- President, Mendham High School Boys Lacrosse Booster Club
- Retained by IIABNJ and the Professional Insurance Agents of New Jersey (“PIANJ”), the two leading insurance agent professional associations in New Jersey, to represent their interests as amicus in three appeals arising out of a significant insurance coverage/insurance agent malpractice case where plaintiffs obtained a judgment in excess of $9 million at the trial level. The appeal was successful and the trial court’s ruling was overturned. Harbor Commuter Services, Inc. v. Frenkel & Co., Inc., 401 N.J. Super. 354 (App. Div. 2008).
- Represented New Jersey Transit in defense of a construction worksite accident that resulted in plaintiff’s paralysis. NJ Transit’s co-defendant was plaintiff’s employer and was responsible for the defective scaffolding from which plaintiff fell. NJ Transit settled the claims with plaintiff and tried to verdict the cross-claim against plaintiff’s employer. Of a $1.5 million settlement, NJ Transit recovered 85% of the settlement back from plaintiff’s employer. The matter was affirmed on appeal. In addition, NJ Transit was involved in a consolidated insurance coverage dispute filed by plaintiff’s employer. NJ Transit prevailed in that matter on summary judgment, ensuring there was coverage for its claims against plaintiff’s employer. Serpa v. NJ Transit, et al; Quincy Mutual v. Dan-Za, et al., 401 N.J. Super. 371 (App. Div. 2008).
- Successfully defended an insurance agent sued for allegedly failing to explain “non-owned automobile coverage” to an insured. The insured was involved in an automobile accident that resulted in a $900,000 verdict against the insured. In the insured’s lawsuit against the agent, we obtained summary judgment in our client’s favor at the trial court, which was affirmed by the Appellate Division and the New Jersey Supreme Court refused plaintiff’s petition for certification, terminating the case. Rucci v. R. Bruce Hill Agency, Ltd., 194 N.J. 444 (2008).
- Represented an ERISA health plan seeking to recoup almost $200,000 in medical expenses paid for an injured employee. The New Jersey Appellate Division determined that the ERISA health plan was not subject to the New Jersey collateral source rule and ruled that the client was entitled to recoup the money from the party that caused the employee’s injury. White Consolidated Industries, Inc. v. Pei Lin, M.D., 372 N.J. Super. 480 (App. Div. 2004).
- Represented the Essex County Prosecutor’s Office in defense of a Section 1983 claim. Obtained summary judgment in favor of the Prosecutor’s Office. Vasilopoulos v. Essex County Prosecutors Office, 2009 U.S.Dist. Lexis 82100 (D.N.J. 2009).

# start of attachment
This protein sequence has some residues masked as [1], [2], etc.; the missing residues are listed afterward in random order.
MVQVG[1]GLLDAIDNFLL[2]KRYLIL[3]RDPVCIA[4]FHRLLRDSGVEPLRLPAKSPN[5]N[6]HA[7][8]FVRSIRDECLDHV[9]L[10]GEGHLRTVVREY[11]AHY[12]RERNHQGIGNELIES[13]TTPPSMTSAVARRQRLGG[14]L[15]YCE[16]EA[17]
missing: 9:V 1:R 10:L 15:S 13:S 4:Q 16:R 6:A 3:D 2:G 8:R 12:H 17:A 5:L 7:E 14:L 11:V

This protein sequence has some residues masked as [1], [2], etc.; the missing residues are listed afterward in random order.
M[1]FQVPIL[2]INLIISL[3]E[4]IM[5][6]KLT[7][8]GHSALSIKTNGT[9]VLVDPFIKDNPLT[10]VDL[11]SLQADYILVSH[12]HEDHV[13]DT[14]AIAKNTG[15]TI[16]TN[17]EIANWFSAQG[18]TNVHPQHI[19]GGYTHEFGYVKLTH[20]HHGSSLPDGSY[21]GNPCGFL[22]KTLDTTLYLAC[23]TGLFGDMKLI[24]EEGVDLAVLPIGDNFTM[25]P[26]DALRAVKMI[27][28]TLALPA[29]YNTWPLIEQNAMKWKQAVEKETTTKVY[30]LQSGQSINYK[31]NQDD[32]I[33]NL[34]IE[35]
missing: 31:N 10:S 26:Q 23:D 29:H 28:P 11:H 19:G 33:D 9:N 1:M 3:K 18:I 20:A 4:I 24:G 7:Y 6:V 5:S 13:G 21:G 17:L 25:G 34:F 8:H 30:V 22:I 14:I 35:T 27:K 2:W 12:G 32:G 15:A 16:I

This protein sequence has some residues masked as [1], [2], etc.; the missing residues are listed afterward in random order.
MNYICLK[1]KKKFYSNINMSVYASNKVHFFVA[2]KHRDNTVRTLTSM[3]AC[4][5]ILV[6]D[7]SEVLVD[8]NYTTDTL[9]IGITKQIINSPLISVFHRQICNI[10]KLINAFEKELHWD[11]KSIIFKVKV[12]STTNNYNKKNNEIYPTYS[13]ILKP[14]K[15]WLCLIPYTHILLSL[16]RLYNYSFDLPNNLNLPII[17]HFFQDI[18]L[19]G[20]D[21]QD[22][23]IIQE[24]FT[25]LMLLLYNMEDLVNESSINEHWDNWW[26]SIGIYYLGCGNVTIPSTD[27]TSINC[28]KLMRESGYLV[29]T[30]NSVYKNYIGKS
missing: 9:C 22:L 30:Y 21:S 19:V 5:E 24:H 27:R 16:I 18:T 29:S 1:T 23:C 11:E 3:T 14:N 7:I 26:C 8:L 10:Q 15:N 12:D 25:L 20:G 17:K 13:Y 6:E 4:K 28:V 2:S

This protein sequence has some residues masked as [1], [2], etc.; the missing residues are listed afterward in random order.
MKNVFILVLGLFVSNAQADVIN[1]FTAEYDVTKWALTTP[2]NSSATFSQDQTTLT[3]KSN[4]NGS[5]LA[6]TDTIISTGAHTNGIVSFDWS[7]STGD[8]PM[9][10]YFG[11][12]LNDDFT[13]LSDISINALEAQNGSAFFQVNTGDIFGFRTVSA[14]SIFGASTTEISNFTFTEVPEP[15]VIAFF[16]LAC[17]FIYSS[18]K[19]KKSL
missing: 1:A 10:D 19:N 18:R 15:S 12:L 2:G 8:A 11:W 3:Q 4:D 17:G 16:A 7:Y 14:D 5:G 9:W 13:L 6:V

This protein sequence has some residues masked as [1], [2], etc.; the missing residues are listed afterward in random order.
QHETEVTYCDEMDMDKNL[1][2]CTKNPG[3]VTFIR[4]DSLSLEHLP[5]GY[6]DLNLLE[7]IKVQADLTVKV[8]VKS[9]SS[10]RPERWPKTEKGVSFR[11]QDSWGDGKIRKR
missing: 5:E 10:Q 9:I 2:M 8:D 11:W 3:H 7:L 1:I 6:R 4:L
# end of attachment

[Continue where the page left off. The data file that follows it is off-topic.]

- Represented Chase Manhattan Bank in connection with the application of an “evergreen clause” and an “expiry clause” in a $355,000 letter of credit. Obtained summary judgment in the bank’s favor determining that the letter of credit had expired. AXA Assurance, Inc. v. The Chase Manhattan Bank, 339 N.J. Super. 22 (App. Div. 2001).
- Represented a paramedical examination company in defense of a tortious interference claim filed by a competitor. The Court agreed with our position and denied plaintiff’s application for a preliminary injunction. American Para Professional Systems, Inc. v. Hooper Holmes, Inc., 787 N.Y.S.2d 227 (1st Dept. 2004).
- Represented a residential condominium association in a lawsuit against its insurance broker on a claim that the broker under-insured the property and failed to procure the appropriate type of coverage for the condominium.
- Represented a closely-held corporation in a Chancery Division matter where several of the corporation’s employees left the company and formed a competitor, all in violation of their non-competition agreements with the company. Filed an Order to Show Cause to enjoin the employees from continued violation of their obligations under their agreements with the company.
- Represented a 50% owner of a closely held engineering consulting business in a corporate divorce that involved the valuation of current assets and future contracts for purposes of New Jersey’s Oppressed Minority Shareholder Statute, N.J.S.A. 14A: 12-7.